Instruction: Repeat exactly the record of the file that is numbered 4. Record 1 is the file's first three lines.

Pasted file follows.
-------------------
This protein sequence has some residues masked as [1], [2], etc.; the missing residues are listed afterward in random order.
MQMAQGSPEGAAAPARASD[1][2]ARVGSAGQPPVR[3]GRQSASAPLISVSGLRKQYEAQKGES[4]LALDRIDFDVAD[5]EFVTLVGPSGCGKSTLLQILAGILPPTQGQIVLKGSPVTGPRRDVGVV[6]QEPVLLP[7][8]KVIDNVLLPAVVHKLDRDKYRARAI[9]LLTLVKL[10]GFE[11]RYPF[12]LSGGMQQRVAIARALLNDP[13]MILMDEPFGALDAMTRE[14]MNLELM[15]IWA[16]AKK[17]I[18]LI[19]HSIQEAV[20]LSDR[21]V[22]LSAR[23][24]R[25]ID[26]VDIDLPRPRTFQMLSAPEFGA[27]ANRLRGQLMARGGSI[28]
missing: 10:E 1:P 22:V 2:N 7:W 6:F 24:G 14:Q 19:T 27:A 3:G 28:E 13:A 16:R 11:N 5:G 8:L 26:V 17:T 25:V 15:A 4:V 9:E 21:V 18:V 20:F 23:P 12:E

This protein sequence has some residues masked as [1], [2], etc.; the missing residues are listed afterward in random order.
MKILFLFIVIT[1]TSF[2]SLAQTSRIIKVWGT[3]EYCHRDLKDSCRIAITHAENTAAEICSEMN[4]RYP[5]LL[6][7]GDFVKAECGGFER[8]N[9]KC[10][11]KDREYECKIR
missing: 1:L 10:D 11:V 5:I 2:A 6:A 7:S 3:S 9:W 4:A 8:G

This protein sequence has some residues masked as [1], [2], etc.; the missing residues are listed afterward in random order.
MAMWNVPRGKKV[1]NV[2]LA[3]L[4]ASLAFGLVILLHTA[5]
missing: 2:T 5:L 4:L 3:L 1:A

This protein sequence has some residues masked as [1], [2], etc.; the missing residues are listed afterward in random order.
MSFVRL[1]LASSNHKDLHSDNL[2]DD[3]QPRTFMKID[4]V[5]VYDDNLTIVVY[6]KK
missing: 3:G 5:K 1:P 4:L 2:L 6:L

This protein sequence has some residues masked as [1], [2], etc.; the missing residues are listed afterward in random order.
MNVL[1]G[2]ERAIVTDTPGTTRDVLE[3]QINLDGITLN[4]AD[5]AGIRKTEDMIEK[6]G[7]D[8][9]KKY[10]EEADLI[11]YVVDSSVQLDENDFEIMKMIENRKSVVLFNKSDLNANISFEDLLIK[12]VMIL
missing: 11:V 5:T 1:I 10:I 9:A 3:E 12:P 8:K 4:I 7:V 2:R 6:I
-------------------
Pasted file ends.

This protein sequence has some residues masked as [1], [2], etc.; the missing residues are listed afterward in random order.
MSFVRL[1]LASSNHKDLHSDNL[2]DD[3]QPRTFMKID[4]V[5]VYDDNLTIVVY[6]KK
missing: 3:G 5:K 1:P 4:L 2:L 6:L